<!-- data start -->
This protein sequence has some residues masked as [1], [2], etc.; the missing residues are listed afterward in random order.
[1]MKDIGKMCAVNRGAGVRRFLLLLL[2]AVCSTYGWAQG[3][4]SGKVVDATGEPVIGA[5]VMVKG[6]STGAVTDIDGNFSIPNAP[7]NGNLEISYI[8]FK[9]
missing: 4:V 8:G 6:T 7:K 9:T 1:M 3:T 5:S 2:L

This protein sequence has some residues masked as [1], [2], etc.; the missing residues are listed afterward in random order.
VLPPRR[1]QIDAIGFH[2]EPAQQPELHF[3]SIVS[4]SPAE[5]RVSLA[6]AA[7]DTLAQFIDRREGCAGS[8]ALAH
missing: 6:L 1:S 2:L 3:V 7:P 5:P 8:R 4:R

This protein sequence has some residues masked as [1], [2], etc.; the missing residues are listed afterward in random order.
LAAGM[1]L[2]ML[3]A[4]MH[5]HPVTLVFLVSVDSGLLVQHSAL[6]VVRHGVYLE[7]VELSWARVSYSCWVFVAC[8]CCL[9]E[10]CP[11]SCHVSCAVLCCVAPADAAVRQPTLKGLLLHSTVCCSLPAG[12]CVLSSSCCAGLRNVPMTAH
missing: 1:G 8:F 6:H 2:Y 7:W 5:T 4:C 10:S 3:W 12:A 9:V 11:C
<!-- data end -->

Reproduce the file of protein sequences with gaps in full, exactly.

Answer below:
This protein sequence has some residues masked as [1], [2], etc.; the missing residues are listed afterward in random order.
[1]MKDIGKMCAVNRGAGVRRFLLLLL[2]AVCSTYGWAQG[3][4]SGKVVDATGEPVIGA[5]VMVKG[6]STGAVTDIDGNFSIPNAP[7]NGNLEISYI[8]FK[9]
missing: 4:V 8:G 6:T 7:K 9:T 1:M 3:T 5:S 2:L

This protein sequence has some residues masked as [1], [2], etc.; the missing residues are listed afterward in random order.
VLPPRR[1]QIDAIGFH[2]EPAQQPELHF[3]SIVS[4]SPAE[5]RVSLA[6]AA[7]DTLAQFIDRREGCAGS[8]ALAH
missing: 6:L 1:S 2:L 3:V 7:P 5:P 8:R 4:R

This protein sequence has some residues masked as [1], [2], etc.; the missing residues are listed afterward in random order.
LAAGM[1]L[2]ML[3]A[4]MH[5]HPVTLVFLVSVDSGLLVQHSAL[6]VVRHGVYLE[7]VELSWARVSYSCWVFVAC[8]CCL[9]E[10]CP[11]SCHVSCAVLCCVAPADAAVRQPTLKGLLLHSTVCCSLPAG[12]CVLSSSCCAGLRNVPMTAH
missing: 1:G 8:F 6:H 2:Y 7:W 5:T 4:C 10:S 3:W 12:A 9:V 11:C